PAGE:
Here then he starts by pointing out that we all require baptism to put our past faults, failing and flaws behind us.

And although he didn’t say it – John’s baptism would have done that as a symbol of a person’s repentance.

However, Paul then points out that true baptism in Jesus takes us beyond repentance. In fact, it then answers the question – what next?

Since, as we have heard, he tells the Romans that they are now dead to their old selves and it is now time to rebuild the new.

And this is the work that the Spirit can supremely assist us with.

For, the Spirit’s ever-present voice in our hearts points out when we are falling away.

The Spirit speaks up when our old self is returning.

As important, the Spirit shouts out directions for us to get back in shape and move upwards.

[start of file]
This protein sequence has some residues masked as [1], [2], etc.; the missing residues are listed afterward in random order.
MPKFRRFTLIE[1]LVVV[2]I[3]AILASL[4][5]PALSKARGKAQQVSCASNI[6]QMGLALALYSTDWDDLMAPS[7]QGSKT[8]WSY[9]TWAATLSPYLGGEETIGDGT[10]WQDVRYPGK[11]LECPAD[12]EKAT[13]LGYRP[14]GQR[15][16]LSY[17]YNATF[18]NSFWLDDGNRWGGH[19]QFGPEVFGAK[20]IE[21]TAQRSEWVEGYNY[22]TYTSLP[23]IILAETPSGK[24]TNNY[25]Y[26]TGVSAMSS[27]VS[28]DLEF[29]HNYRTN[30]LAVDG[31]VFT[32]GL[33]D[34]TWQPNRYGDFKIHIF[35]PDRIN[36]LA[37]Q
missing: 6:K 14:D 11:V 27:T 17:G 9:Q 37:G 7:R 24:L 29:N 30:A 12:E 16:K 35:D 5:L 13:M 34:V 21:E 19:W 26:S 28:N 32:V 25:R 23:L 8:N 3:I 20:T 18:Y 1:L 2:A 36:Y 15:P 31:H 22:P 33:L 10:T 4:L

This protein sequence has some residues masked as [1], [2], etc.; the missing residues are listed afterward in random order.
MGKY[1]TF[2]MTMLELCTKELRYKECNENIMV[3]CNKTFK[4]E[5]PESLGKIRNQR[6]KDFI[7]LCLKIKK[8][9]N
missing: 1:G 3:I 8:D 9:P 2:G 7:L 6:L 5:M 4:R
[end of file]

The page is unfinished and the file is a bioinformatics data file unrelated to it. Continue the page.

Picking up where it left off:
In modern parlance, the Holy Spirit is our SatNav and iPhone.

The Romans must have thought that was OK. Yet it also sounds as if the Spirit could be a tad troublesome. So they must have asked themselves, is it worth all the bother?

Paul replies – you bet!

For it not so much offers life after death but the continuity of life. Since, because of Christ’s baptism, we are already resurrected and set on the way to everlasting things.

Yet despite the benefits, we too can hold back from claiming the fruits of our own baptism.

Why is that?

Well, Billy Strayhorn tells of an overweight man who took up tennis. He took lessons from a pro. He read several self-help books which advised him to “think positively” and “develop a winning attitude.”

A friend asked him how his tennis was going. With a positive, winning attitude in his voice, the man replied, “When my opponent hits the ball to me, my brain immediately barks out a command to my body: ‘Race up to the net.’ Then, it says, ‘Slam a blistering shot to a far corner of the court. Then immediately jump back into position and return the next volley to the far corner of the court.’